Every fall, GRH recognizes staff members and physicians who have spent 25 years or longer providing care at the hospital. GRH has more than 500 active staff members and physicians who are members of our quarter century club. They receive long service awards for their care and dedication.
Angela Tuffnail is celebrating two big milestones this October: her work as an occupational therapist during Occupational Therapy Month, and a quarter century of service at Grand River Hospital!
Angela has worked at GRH’s Freeport Campus before the former Freeport and KW Hospitals officially became Grand River.
Through those 25 years, she’s seen a lot of change. But her passion for helping patients regain their independence has remained strong.
Angela notes that one-size-fits-all solutions don’t work in occupational therapy. She’s keen to spend time with her patients to uncover their unique challenges and how they can get back to the life and activities they previously enjoyed.
What area do you work in now, and what areas have you worked in through your career here?
Currently I am working at Freeport in the outpatient neurological rehabilitation clinic and the pulmonary rehab clinic.
When I started at Freeport it was a chronic care hospital so I worked on Grand River 2 chronic care, and palliative care and later the restoration/assessment program.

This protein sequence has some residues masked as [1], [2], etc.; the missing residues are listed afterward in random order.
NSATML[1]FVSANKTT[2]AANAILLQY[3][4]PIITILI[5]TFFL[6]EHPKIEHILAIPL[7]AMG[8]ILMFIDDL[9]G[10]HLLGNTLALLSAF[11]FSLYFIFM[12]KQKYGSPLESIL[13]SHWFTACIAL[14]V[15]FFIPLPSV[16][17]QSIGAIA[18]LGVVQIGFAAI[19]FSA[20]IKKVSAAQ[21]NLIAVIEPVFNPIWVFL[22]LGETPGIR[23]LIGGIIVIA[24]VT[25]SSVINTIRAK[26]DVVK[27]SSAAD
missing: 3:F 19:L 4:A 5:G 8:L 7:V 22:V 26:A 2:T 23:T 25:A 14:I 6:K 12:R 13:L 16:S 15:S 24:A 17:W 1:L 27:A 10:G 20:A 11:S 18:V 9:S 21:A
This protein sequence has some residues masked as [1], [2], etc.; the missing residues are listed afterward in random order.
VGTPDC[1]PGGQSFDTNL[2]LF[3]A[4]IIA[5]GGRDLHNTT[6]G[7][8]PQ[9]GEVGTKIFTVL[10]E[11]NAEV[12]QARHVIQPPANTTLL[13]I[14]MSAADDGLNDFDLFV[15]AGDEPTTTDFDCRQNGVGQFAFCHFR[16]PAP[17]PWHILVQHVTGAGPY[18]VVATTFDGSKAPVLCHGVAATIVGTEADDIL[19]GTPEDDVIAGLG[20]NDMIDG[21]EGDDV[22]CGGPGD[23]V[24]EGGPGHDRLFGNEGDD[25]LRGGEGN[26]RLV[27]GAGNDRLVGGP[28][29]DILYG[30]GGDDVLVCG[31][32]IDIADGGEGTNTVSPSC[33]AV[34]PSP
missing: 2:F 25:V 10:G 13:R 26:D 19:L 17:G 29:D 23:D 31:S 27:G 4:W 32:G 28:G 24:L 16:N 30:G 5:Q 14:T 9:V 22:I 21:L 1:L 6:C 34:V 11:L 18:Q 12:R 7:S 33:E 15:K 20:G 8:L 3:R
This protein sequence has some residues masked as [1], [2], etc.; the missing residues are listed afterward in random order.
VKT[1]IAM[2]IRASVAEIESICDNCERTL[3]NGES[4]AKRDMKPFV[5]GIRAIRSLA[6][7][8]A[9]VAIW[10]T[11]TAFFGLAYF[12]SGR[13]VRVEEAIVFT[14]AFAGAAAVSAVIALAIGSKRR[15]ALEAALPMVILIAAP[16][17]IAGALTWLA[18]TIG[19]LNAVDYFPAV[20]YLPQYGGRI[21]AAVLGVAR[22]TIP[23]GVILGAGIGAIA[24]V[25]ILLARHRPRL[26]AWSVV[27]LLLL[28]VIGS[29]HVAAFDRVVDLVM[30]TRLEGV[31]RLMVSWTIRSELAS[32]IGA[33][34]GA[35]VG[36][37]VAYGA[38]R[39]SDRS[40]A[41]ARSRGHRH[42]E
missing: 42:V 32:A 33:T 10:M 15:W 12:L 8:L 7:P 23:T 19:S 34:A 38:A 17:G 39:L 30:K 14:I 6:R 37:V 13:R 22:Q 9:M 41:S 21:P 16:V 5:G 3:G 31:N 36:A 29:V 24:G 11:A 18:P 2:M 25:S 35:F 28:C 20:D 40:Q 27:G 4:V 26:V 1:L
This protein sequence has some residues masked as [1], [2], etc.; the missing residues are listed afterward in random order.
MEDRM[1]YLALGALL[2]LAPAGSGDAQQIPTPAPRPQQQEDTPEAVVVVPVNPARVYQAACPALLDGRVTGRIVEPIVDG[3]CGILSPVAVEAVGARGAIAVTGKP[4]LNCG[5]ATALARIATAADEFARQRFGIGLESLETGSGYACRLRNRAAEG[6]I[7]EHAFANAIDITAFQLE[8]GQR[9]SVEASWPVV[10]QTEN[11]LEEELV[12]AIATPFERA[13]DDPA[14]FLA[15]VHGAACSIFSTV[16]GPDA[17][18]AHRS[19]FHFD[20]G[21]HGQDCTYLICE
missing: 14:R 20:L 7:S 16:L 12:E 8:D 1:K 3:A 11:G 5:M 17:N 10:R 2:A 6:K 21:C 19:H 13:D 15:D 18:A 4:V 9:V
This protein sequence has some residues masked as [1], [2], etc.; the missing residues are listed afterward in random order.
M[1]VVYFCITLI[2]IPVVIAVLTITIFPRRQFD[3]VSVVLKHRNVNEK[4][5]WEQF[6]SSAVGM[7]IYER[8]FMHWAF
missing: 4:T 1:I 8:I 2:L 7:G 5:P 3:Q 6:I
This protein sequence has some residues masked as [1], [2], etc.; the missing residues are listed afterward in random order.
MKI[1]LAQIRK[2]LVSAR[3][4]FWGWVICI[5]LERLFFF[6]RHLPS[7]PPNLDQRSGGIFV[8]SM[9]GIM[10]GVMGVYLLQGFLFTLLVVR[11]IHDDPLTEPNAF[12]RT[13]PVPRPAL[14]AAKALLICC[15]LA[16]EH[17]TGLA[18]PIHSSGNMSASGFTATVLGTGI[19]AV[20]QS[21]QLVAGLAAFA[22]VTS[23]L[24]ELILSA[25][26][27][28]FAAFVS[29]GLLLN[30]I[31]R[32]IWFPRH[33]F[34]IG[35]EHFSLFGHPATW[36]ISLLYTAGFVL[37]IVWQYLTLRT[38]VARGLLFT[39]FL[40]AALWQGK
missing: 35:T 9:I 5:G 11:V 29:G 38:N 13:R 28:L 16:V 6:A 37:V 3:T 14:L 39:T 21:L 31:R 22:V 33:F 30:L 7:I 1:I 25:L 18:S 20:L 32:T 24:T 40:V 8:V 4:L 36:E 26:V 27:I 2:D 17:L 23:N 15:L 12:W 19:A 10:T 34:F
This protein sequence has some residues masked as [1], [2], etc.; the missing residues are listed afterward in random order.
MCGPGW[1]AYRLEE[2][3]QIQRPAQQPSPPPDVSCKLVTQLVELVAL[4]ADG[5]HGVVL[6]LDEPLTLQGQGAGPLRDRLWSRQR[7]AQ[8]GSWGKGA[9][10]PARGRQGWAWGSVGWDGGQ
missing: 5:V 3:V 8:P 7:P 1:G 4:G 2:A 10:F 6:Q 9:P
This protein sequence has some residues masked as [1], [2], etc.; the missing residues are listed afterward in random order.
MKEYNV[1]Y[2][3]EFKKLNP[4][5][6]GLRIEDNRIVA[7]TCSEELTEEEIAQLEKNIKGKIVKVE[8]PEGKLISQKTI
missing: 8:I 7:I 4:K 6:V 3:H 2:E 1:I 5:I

I have been working in outpatients which included geriatric rehabilitation clinic for the last 19 years.
What’s the best thing about working for the hospital?
The best thing about working for the hospital is the terrific coworkers that I work with in such a supportive environment.
What keeps you motivated and excited in your work?
I’m excited about working with my patients and seeing the progress and increased independence they can achieve. I am motivated to find new ways to help them return to or start new activities and learn to live with their new normal.
What do you think is the biggest change you’ve seen in your career?
One of the biggest changes I have seen is the increasing number of younger patients that we work with as well as the bigger improvements now seen in stroke patients. New research has shown us how more intensive rehabilitation taking place soon after a stroke can lead to much better outcomes.
What’s been the most important thing you’ve learned in your career?
The most important thing that I have learned over the years is that you cannot just make a recommendation or decision based on a standardized assessment. You have to take a lot of things into consideration. Every patient and situation is different.
What does receiving this long service award mean to you?
I am happy that I have been at Freeport Campus for the last 25 years and seen all of the changes that have occurred. It is hard to believe that I have been working here for 25 years!